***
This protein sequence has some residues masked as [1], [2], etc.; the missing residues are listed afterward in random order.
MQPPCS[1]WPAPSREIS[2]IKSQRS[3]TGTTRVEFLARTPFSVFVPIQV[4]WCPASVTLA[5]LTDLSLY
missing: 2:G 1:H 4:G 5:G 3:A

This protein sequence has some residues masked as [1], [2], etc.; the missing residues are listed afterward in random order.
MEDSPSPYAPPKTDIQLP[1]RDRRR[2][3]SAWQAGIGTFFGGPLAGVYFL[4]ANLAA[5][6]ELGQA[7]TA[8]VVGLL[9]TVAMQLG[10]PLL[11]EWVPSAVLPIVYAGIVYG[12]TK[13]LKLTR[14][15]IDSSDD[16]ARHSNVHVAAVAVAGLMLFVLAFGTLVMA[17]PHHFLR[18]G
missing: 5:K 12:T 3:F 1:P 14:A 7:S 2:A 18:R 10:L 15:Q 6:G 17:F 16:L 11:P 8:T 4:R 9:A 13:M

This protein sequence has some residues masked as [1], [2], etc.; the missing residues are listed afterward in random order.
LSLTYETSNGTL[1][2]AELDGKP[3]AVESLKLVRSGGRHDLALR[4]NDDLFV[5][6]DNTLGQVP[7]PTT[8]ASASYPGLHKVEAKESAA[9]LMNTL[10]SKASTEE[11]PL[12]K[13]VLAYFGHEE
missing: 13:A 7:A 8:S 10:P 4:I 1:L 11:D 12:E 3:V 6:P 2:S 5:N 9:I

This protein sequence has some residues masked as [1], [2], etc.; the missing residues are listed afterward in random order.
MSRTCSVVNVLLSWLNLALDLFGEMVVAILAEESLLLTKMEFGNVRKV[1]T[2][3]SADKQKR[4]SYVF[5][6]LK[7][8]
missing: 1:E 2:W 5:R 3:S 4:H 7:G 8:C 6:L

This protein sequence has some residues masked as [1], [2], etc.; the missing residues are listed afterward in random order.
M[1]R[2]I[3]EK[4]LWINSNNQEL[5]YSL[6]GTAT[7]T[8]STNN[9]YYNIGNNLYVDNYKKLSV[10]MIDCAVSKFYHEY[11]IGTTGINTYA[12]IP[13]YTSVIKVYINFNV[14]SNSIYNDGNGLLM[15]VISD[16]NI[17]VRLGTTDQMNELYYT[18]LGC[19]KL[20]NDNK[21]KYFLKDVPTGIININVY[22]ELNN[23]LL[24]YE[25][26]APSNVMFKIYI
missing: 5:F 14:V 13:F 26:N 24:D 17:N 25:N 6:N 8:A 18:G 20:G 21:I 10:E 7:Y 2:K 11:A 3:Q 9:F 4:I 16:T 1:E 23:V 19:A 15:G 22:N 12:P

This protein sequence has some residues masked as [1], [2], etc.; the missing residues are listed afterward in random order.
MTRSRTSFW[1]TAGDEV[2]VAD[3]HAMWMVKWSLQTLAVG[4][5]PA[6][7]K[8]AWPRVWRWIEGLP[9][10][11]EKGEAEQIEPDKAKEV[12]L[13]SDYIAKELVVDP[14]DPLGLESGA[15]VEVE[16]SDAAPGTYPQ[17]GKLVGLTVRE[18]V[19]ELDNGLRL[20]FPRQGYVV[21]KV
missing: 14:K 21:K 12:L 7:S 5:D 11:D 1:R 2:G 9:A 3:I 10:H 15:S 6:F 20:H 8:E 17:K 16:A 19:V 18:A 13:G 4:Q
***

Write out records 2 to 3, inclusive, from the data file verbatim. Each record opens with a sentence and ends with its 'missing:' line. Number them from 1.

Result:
This protein sequence has some residues masked as [1], [2], etc.; the missing residues are listed afterward in random order.
MEDSPSPYAPPKTDIQLP[1]RDRRR[2][3]SAWQAGIGTFFGGPLAGVYFL[4]ANLAA[5][6]ELGQA[7]TA[8]VVGLL[9]TVAMQLG[10]PLL[11]EWVPSAVLPIVYAGIVYG[12]TK[13]LKLTR[14][15]IDSSDD[16]ARHSNVHVAAVAVAGLMLFVLAFGTLVMA[17]PHHFLR[18]G
missing: 5:K 12:T 3:F 1:P 14:A 7:S 2:A 18:R 10:L 15:Q 6:G 17:F 16:L 11:P 8:T 4:R 9:A 13:M

This protein sequence has some residues masked as [1], [2], etc.; the missing residues are listed afterward in random order.
LSLTYETSNGTL[1][2]AELDGKP[3]AVESLKLVRSGGRHDLALR[4]NDDLFV[5][6]DNTLGQVP[7]PTT[8]ASASYPGLHKVEAKESAA[9]LMNTL[10]SKASTEE[11]PL[12]K[13]VLAYFGHEE
missing: 13:A 7:A 8:S 10:P 4:I 1:L 11:D 12:E 3:V 6:P 2:S 5:N 9:I